So, driven to thought by this whole comparison thing, my fourth grade students decided, and asked, to make a bulletin board (posted above) to express their need to go out and explore,along with their need to not get carried away. They came up with the slogan/ mantra/ bulletin board title: Be Free Range, but Not TOO Free Range. Each student created him or herself as a free range chicken, and each likeness was set in the scene with two barns and a path. Not all the chickens were placed on the path, but they were all nearby.

I had to point out to the class that the beauty of this comparison of students to chickens works well because students and chickens are so different in so many significant ways. That is what makes the overlap clear. My students are learning that, given lateral opportunity to figure things out, there is an inherent reward that comes with staying purposeful when traditional restraints, and the expectation of traditional restraints are loosened.

Validity and Reliability of Testing

If all students started doing really well on the standardized tests, the tests would probably be considered less valid and therefore, less reliable. Test creators would be forced to change the test so that a bell curve would reemerge. I recognize that standardized testing success does not demonstrate a complete expression of learning, and that the act of answering multiple choice questions well is not an enduring life skill, but since the tests reflect the content, the tests do provide enough feedback to create an academic passage. Although students are required to go through the standardized testing process, they move on from the tests whether they do well on them or not.

Students must display a degree of creative application to demonstrate learning in all topics that are more than training, and it is difficult to assign statistical results to creative application. So the portions of the content that standardized tests evaluate so well with high validity and reliability are an incomplete assessment of the student’s learning. Teachers can use strategies to make their formative classroom assessments reasonably valid and reliable, but the narrative of learning looses value in a straight-jacket. Well crafted rubrics serve as the best attempt to make each student’s unique application to the content valid and reliable. While valuable to a point, standardized tests need to be viewed in concert with data that captures more authentic manipulation of the content that is not as easily numerated.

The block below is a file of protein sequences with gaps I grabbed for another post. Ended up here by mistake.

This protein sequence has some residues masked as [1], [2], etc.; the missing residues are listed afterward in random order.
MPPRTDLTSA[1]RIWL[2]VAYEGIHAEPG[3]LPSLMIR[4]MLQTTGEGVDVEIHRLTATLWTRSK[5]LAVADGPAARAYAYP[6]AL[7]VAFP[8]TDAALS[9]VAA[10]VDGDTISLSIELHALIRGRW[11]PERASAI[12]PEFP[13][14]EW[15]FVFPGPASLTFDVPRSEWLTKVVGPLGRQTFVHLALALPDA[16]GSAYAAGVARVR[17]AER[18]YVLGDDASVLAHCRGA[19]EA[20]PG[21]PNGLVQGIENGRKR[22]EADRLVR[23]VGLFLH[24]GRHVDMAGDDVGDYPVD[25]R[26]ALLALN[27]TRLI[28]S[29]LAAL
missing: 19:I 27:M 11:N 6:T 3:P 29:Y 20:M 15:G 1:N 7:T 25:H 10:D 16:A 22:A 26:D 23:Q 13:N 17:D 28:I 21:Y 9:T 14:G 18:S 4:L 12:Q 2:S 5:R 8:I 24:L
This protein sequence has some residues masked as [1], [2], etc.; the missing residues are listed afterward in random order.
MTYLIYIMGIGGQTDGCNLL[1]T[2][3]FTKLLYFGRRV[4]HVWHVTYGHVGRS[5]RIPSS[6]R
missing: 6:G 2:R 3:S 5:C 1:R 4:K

Teaching Moments

I teach moments, and I float papers to students to do so.

From day-one of the school year, whenever I distribute paper to individual students in class, the students reach out to receive the pages and I give the paper a slight, early push. The paper glides for a moment into each student’s hand. For a while those floating moments go unnoticed, until one day, one of the students will glance up in recognition and delight in the moment we just shared between the giving and the taking of the paper. Other students soon notice, too. Eventually one of the students will say, “Why do you do that, Mr. Dodd?” and at that point I have earned the opportunity to explain.

I tell my students about my high school classmate, Bert Raddock, who taught me the notion, “If you can’t think big, think fast,” which I get them to agree is good advice-especially the “think fast” part. Then I go on to explain to my inquiring students that I float the papers to them to give them a concrete example of hidden moments they really need to use. “In fact,” I tell them, “even if I did not float the papers, there would still be a moment between the giving and the taking of the paper, and the same moment is there when you talk.”

Now here is the point. The students need to identify and learn to exploit that moment between the instant they think of something to say and instant they decide to say it or not. There is always time in there to think and make a decision. Using that “floating”moment of thought takes practice because it is an elusive moment for young minds to recognize, but the paper makes it real. Even some of my second graders get the idea. My fifth graders begin to perfect it.

Once we have had the floating moment discussion in class, I tell them that I do not need to float papers any more, but they usually convince me to continue the float, and I am glad, because it is fun to do, and it reinforces the point they need to remember: Think before you speak.


The Two Great Things to Know about Magic Wands

I found myself, along with my family, sightseeing through the mountains of North Carolina last fall. We stopped and wandered into a local art store. With 150 artists represented inside, I looked around and thought to myself, “A better name for this place would be, ‘Hell, I Could Make That!’” My only interest there was to get some ideas that I might use to build into a classroom lesson sometime. To my surprise, though, I encountered a small, sand-filled barrel with ceramic stars on sticks arranged like a flowers. They were, “magic wands,” and the stars that stood out to me were the ones that said, “Poof! You’re a Genius!”